Even though he’s the headliner and by far the biggest act – though if there was justice in the world, Thompson wouldn’t be far behind – Dylan is also the biggest question mark on the lineup. As I mentioned last Summer when the Fall tour in support of his latest album Tempest, Dylan is not someone who suffers nostalgiasts lightly and based on the tweets I saw the night of that Air Canada Show about people walking out after just a few songs, his penchant for rendering his songs nigh unrecognizable live remains undiminished. So caveat emptor, but also know that each of Wilco, My Morning Jacket, and Richard Thompson are also absolute known quantities at the other end of the spectrum – they’re incapable of putting on a bad show, even if they’ll most likely be allotted much less than their usual marathon set times.

So whether that math is persuasive enough to convince you to shell out the $49.50, $69.50, or $89.50 for reserved seats or $35.50 for lawns to see them at The Molson Amphitheatre on July 15 is between you and your accountant. But don’t forget to factor in the cost of an “AmericanaramA” t-shirt. The presale goes Saturday, April 27 Tuesday, April 30, at 10AM, with the regular onsale following on Friday, May 3, at 10AM.

MP3: Bob Dylan – “The Times They Are A-Changin'”
MP3: Wilco – “Whole Love”
MP3: My Morning Jacket – “Heartbreakin’ Man”
MP3: Richard Thompson – “The Sights & Sounds Of London Town”

Austin shoegaze aficionados Ringo Deathstarr have made a date at The Shop Under Parts & Labour for June 3 in support of their second album, last year’s Mauve. Tickets for the show are $7 in advance.

MP3: Ringo Deathstarr – “Imagine Hearts”

Aussie-fronted Swedish electro-pop up-and-comers Kate Boy have slated a short North American tour that includes a Toronto stop at Wrongbar on June 9. Tickets are $12.50 and if you need to catch up on some of the buzz behind them, there are these features at Pitchfork and Billboard.

MP3: Kate Boy – “Northern Lights”
Video: Kate Boy – “In Your Eyes”
Video: Kate Boy – “Northern Lights”

There was both curiosity and concern when London’s Still Corners canceled their North American tour in support of the forthcoming Strange Pleasures, out May 7, and the reasons for the itinerary change was made clear yesterday – instead of headlining their own Summer tour, they will supporting CHVRCHES on theirs. Exclaim has the new dates, which still include a Toronto date – June 12 at The Hoxton – but raises questions about their participation in NXNE. On one hand, even though that CHVRCHES date falls on the first night of the festival, there’s no sign that it will be associated with it at all – get your $16 ticket while you can – but on the other hand, they’ve got two off days before they need to be in Montreal so there’s technically no reason that their previously-announced June 14 NXNE showcase can’t still happen. Anyways.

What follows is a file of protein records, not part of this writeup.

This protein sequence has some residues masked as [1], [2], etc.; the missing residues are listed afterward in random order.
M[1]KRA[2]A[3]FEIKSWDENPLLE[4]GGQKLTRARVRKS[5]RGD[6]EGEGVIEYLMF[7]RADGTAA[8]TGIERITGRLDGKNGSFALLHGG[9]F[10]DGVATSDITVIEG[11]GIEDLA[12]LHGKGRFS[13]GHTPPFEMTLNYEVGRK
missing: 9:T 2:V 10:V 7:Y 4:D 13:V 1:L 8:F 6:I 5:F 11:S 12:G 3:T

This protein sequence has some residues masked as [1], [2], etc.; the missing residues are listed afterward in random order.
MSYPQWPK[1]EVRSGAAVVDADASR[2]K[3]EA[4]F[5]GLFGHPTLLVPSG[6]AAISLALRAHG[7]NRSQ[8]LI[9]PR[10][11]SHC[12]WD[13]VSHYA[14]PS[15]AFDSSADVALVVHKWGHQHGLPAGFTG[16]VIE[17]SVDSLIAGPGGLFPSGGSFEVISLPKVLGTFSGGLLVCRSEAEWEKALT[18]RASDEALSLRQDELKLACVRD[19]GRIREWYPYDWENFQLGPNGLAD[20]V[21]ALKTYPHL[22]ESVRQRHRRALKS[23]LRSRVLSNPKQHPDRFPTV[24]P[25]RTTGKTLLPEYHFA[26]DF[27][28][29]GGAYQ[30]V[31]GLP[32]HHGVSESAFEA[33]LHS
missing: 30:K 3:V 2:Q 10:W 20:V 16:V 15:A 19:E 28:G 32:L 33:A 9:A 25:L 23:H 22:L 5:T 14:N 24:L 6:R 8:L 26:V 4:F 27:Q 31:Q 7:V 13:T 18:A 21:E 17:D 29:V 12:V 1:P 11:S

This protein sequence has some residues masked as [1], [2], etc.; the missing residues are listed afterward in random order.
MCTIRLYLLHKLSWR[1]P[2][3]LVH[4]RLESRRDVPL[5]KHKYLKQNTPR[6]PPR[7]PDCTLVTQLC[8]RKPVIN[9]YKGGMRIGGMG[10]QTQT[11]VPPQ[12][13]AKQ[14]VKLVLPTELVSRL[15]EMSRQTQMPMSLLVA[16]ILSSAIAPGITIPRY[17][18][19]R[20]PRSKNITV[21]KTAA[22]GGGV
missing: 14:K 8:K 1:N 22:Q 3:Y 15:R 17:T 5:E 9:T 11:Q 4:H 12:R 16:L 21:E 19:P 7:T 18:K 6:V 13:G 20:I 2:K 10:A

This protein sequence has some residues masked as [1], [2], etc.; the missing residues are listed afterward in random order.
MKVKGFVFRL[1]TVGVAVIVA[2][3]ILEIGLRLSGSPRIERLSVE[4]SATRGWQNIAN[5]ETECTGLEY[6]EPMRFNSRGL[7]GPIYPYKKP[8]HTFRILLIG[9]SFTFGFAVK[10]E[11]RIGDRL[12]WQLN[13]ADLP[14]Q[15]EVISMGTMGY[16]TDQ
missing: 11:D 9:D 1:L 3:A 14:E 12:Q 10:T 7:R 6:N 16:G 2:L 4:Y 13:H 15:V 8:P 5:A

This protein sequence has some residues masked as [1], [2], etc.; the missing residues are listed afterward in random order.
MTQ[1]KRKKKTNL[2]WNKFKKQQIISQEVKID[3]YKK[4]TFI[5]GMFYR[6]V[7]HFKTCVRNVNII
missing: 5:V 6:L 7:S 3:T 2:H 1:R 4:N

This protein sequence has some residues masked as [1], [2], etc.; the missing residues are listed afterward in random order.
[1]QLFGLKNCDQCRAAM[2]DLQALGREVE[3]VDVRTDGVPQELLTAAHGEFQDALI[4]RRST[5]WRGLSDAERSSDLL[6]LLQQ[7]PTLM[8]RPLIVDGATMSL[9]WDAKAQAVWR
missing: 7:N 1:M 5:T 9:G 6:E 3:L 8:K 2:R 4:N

MP3: Still Corners – “Berlin Lovers”

With a new album out in Change Becomes Us, British post-punk legends Wire will be at Lee’s Palace on July 10, tickets $25. There’s interviews with the band at Rolling Stone, PopMatters, and Rock Cellar.

MP3: Wire – “Dot Dash” (live)

Born Ruffians will be playing a presumably free show at Harbourfront Centre on July 13 as part of their Sound Clash festival thing.

MP3: Born Ruffians – “Sole Brother”

Guelph’s Hillside Festival announced their 2013 lineup this year, and if you were interested in seeing the likes of Fucked Up, Colin Stetson, Diamond Rings, Hayden, Jim Guthrie, Lee Ranaldo, METZ, The Sadies, Yamantaka//Sonic Titan, or World Party (!) with easy access to swimming, camping, and drum circles, then Guelph Lake the weekend of July 26 to 28 is probably where you want to be. If you hate hippies, you may want to reconsider.

Further cementing the possibility that he might just be homeless, Josh Tillman will bring Father John Misty back to town for his fifth show in 15 months, this time headlining the Danforth Music Hall on August 3 with Minneapolis’ Night Moves as support. Tickets will run from $15.50 to $19.50, depending on floors or balcony.

MP3: Father John Misty – “Nancy From Now On”
MP3: Night Moves – “Headlights”

With the new Guided By Voices album English Little League out next week, April 30, the five lead-up 7″ singles have been conveniently collected into a single Soundcloud playlist, and while The Quietus has collected all of the b-sides, as well.

Stream: Guided By Voices / English Little League sampler
Stream: Guided By Voices / English Little League b-sides

Deerhunter have put their new album Monomania up on NPR to stream before it comes out May 7.

Stream: Deerhunter / Monomania